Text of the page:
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Coffee House The Spectator Podcast

The Spectator Podcast: what kind of Brexit does Boris want?

30 August 2019

3:35 PM

30 August 2019

3:35 PM

In these fractious times, a public compliment from the President of the United States can be a mixed blessing for a British politician. On the one hand, Boris Johnson must be delighted to hear the leader of the free world dub him “exactly what the U.K. has been looking for”, especially after the relentless criticism that Donald Trump showered upon his predecessor. On the other hand though, an endorsement from the president also has the potential to embarrass a PM who has long battled his critics’ characterisation of him as a ‘mini-Trump’. For someone who styles himself as a standard-bearer for liberal conservatism and has spoken of delivering a ‘global Brexit’, comparisons to the proudly nationalist Trump are unwanted.

But is Johnson proving to be more Trumpian than he would like to imagine? In this week’s cover piece, Fraser Nelson writes that, in the heat of the battle for Brexit, Boris may have just lost sight of what he’s fighting for. An alarming number of long-term resident EU nationals are being wrongfully denied permanent residency, and he argues that this is a betrayal not only of Britain’s duty to its citizens, but of the PM’s own values. He appears alongside Sunder Katwala, the director of the identity and integration think-tank British Future, to tell us more. We also speak to Anna Amato, who, after moving here from Italy as a two-year-old 55 years ago, was told last week by the Home Office that her application for permanent residence has been rejected.

Meanwhile in Brazil, the Amazon rainforest – the so-called ‘lungs of the world’ – is burning. Haunting images of land laid waste by the blaze have filled news feeds and front pages across the world, and French President Emmanuelle Macron has led a chorus of global hand-wringing. In the magazine this week though, Matt Ridley urges caution, arguing that the scale of the fires has been exaggerated. An examination of the data, he writes, reveals that the outcry is more about sanctimonious virtue-signalling and criticising President Bolsonaro than it is about conservation concerns. We invited Toby McGrath, Deputy Director and Senior Scientist at the Earth Innovation Institute, and the BBC’s Camilla Costa to talk us through the facts.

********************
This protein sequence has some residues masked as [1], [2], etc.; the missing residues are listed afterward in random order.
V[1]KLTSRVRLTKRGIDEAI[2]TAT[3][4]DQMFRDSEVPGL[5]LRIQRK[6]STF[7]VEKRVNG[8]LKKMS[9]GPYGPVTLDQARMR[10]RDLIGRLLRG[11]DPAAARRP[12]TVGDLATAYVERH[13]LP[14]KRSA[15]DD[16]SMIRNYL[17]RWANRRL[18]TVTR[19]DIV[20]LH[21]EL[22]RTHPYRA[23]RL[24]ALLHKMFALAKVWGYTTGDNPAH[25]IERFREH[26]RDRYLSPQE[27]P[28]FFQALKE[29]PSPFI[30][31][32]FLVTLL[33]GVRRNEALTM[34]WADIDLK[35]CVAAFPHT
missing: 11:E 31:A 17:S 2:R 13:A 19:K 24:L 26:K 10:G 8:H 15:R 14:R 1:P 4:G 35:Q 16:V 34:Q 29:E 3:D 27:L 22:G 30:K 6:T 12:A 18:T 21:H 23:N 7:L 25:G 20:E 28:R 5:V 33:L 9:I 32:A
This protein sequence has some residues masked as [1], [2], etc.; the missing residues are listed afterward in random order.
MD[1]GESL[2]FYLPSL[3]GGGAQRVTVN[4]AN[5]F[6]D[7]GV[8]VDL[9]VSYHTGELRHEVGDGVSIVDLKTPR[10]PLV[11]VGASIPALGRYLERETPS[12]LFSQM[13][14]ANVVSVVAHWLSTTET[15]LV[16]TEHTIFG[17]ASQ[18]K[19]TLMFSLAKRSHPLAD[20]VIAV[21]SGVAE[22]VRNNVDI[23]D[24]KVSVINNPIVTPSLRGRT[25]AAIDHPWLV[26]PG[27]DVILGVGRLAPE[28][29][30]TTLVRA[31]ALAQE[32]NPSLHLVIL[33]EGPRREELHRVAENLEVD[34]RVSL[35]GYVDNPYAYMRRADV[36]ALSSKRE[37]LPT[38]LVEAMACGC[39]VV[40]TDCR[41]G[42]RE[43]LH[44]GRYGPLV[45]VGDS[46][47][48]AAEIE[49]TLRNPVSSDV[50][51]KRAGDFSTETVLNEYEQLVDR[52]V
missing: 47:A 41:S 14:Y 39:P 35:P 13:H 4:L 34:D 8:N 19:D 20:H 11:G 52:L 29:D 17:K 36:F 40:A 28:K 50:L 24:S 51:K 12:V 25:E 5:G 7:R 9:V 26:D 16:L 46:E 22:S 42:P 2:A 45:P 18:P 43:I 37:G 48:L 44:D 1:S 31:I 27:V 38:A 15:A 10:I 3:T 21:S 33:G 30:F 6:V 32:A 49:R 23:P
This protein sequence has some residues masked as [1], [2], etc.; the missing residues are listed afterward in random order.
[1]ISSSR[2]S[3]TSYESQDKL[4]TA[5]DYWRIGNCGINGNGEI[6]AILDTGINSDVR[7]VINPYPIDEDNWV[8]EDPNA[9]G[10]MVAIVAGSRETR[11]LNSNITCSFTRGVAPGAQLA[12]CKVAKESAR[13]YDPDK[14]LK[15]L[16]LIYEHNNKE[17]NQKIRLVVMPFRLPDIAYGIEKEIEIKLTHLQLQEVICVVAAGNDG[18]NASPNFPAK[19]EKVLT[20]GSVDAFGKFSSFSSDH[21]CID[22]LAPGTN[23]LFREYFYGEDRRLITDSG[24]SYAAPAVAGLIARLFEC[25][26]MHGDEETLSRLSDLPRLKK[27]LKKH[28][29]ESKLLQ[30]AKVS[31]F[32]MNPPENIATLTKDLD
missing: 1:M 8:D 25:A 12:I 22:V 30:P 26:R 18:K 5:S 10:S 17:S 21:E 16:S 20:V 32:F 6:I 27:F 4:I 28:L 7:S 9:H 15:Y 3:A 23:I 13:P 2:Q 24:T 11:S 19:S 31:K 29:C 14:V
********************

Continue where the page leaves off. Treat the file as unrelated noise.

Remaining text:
Finally, what’s causing the homelessness epidemic sweeping Britain? Determined to find out, MP Adam Holloway has spent months living on the streets, and writes about his findings for us this week. He joins us on the podcast, alongside Lorna Nolan, Project Manager at the Sanctuary homeless shelter in Gravesham, to talk about the causes of rough sleeping, and what the public and government can do to help.


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